Flooding in the South Island has prompted New Zealand's largest artificial breeding company to fly-in bull semen to some farms.
The critical mating period is underway on most of the country's dairy farms, but heavy rain, slips and floodwaters in the West Coast and South Canterbury have made it difficult to reach a number farms and get the cows in-calf.
Due to the tough conditions, LIC, the largest supplier of artificial breeding services to dairy farms in the country, has been using small planes and helicopters to make sure semen straws are still delivered to farmers on time.
LIC's artificial breeding manager David Hale said it understood the importance of delivering semen to all farms on schedule, regardless of weather conditions.
"The dairy cow cycle takes roughly between 18-24 days. If insemination doesn't occur at the right time during that cycle, it means a three week wait until the cow is in heat again.
"This three week loss can have a number of negative flow-on effects for farmers, including the potential loss of three weeks' worth of milk supply and an impact on calving periods the following year," David Hale said.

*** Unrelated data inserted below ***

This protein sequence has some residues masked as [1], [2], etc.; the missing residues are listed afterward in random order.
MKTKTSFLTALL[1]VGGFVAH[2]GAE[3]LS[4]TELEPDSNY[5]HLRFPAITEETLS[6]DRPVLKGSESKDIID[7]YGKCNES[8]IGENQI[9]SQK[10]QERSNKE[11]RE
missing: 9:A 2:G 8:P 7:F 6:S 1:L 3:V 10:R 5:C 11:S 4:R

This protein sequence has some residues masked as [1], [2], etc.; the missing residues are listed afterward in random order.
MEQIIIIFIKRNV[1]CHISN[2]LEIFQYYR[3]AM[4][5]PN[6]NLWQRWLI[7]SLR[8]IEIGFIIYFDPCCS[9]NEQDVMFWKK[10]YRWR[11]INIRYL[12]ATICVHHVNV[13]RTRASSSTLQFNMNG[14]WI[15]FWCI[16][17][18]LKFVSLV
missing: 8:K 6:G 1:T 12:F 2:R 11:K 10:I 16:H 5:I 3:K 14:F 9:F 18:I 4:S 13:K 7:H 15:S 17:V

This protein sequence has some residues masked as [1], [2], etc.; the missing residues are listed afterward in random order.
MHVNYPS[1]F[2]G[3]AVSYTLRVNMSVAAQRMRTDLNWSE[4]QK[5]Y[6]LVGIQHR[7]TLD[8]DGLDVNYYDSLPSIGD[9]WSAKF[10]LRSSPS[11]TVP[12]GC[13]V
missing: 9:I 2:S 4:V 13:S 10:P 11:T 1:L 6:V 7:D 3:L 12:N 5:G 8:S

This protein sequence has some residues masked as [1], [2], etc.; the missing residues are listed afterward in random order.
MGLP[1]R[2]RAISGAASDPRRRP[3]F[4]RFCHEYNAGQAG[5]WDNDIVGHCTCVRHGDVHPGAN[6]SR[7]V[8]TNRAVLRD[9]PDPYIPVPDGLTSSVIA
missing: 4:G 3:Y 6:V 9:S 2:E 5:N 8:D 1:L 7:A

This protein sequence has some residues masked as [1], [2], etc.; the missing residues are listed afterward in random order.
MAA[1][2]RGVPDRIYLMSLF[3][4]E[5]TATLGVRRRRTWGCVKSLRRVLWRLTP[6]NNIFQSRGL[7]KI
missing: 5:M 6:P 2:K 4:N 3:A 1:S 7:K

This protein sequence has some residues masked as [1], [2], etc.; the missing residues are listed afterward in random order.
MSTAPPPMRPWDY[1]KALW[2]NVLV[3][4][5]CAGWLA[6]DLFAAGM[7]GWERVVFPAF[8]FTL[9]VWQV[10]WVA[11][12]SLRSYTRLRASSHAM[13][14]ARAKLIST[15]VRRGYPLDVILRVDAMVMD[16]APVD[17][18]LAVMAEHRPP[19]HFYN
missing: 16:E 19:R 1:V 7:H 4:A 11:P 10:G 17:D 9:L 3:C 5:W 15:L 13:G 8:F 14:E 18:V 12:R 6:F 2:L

Hale said a Cessna plane was used by LIC to successfully deliver around 3300 straws of semen between Timaru and Ashburton. An additional 500 semen straws have been delivered via helicopter to affected farms on the West Coast.
He said LIC took a similar approach during the Kaikōura earthquake, with semen straws successfully flown to affected farms.
The company dispatches and delivers around 5 million fresh semen straws and 1m frozen semen straws each year from September through to Christmas.